Sunday, June 11, 2023


June 2012

If you’re not quite sure what’s happening in the economy at present, don’t feel bad. Some people are saying the economy’s in bad shape; others are saying it’s doing pretty well. The reason for the confusion is that the economy’s being hit by three different factors, at present: one expansionary, one contractionary and one that sounds worse than it actually is - so far, at least. These conflicting factors are affecting different industries differently and different states differently. This is because they’re bringing about a change in the structure of our economy, and structural change is often painful. The three factors are: first, the resources boom; second, the high exchange rate the resources boom has brought about and, third, the problems in the developed economies of the North Atlantic, particularly the Europeans’ debt crisis and worries about the survival of the euro. Let’s start with the troubles in the North Atlantic, then move to the boom then on to the high exchange rate.

Problems in America and Europe

The mighty US economy is recovering only very slowly from the Great Recession of 2008-09. But the problems are much more severe in continental Europe, as well as Britain. Europe’s basic problem of excessive levels of public debt is greatly complicated by the now-exposed structural weaknesses in the euro currency union. Most governments have resorted to the policy of ‘austerity’ - attempting to reduce budget deficits by slashing government spending and raising taxes at a time when their economic recoveries were still very weak. Unsurprisingly, this policy has proved counter-productive and has pushed various economies back into recession.

The media have given great publicity to Europe’s troubles and its tribulations have caused weakness in global sharemarkets, including ours. But the real question is the extent to which Europe’s problems affect our economy. They could do so via three main channels. First, the financial channel: they could cause certain global lending markets to seize up for a time, or increase the risk premiums paid by Australian banks or businesses borrowing in those markets. Second, the confidence channel: media reports of problems in Europe could damage the confidence of Australian consumers and business people. Third, the trade channel: weak growth or contraction in Europe could reduce our exports.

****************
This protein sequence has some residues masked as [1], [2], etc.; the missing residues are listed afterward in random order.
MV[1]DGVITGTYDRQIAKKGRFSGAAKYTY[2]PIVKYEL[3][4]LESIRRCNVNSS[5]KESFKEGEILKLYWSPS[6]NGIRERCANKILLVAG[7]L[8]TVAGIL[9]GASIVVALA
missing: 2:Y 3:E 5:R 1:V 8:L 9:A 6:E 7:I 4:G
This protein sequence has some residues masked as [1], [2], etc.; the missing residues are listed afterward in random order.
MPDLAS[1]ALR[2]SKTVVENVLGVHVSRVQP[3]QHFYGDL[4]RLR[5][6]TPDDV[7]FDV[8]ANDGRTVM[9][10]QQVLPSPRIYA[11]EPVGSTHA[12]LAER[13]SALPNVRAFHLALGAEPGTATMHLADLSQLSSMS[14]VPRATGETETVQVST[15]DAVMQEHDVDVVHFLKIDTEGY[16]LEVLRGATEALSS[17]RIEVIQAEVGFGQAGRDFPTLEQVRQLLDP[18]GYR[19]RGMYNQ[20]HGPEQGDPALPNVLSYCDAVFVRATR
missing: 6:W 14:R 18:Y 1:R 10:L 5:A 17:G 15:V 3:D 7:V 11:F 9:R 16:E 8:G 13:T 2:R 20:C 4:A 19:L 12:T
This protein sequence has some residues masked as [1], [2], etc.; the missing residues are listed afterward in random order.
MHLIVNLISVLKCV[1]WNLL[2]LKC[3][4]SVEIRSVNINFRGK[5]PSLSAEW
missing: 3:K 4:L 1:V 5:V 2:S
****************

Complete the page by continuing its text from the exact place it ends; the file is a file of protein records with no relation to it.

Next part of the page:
So what damage have we suffered so far? Europe’s tribulations have added a little to our banks’ costs of borrowing overseas. They do seem to have added to the uncertainty of our business people, helping to explain the weakness of non-mining business investment spending. But it’s hard to be sure Europe has had much effect on consumers because the household saving rate has been steady for more than a year and consumer spending has been growing at its trend rate. Europe accounts for less than 10 pc of our exports, so its weakness has had little direct effect on our export income.

However, Europe is a significant customer of our biggest export customer, China. So any adverse effect from Europe’s weakness could come to us via China - unless China were to offset the fall in its export income from Europe by stimulating its domestic demand, as it seems willing and able to do.

Bottom line: Europe’s problems have had some negative effect on us, but so far, not much. This could change, however, if the euro arrangement collapsed. Were something really bad to happen in Europe, the RBA would react quickly with big cuts in the official interest rate.

Resources boom

The big expansionary shock to the economy is coming from the resources boom, the biggest we have experienced since the gold rush. The rapid industrialisation of China and India has pushed prices for our exports of coal and iron ore to extraordinary heights, with our terms of trade only now starting to fall from their best level in 200 years. The improvement in the terms of trade represents a significant increase in the nation’s real income which, when spent, adds to demand. The boom has also added to demand by sparking a huge surge of investment spending on the construction of new mines and liquid-gas facilities. The emerging economies’ demand for the main components of steel is likely to stay strong for a decade or two. So, though the price of our exports of coal and iron ore is likely to fall back to less extreme levels, the volume of our exports is likely to continue growing for many years.

High exchange rate

The big contractionary shock to the economy is coming from the still very high exchange rate caused by the resources boom. An improvement in our terms of trade almost always leads to a rise in our exchange rate. Our dollar is likely to stay unusually high for some years, even as commodity prices fall back, because of the significant net inflow of foreign capital needed to finance the expansion of our mining sector. The high exchange rate helps to prevent the resources boom from leading to inflation by, first, directly reducing the price of imports and, second, reducing the international price competitiveness of our export and import-competing industries, thus reducing their production and so working in the direction of diminishing demand.

Structural change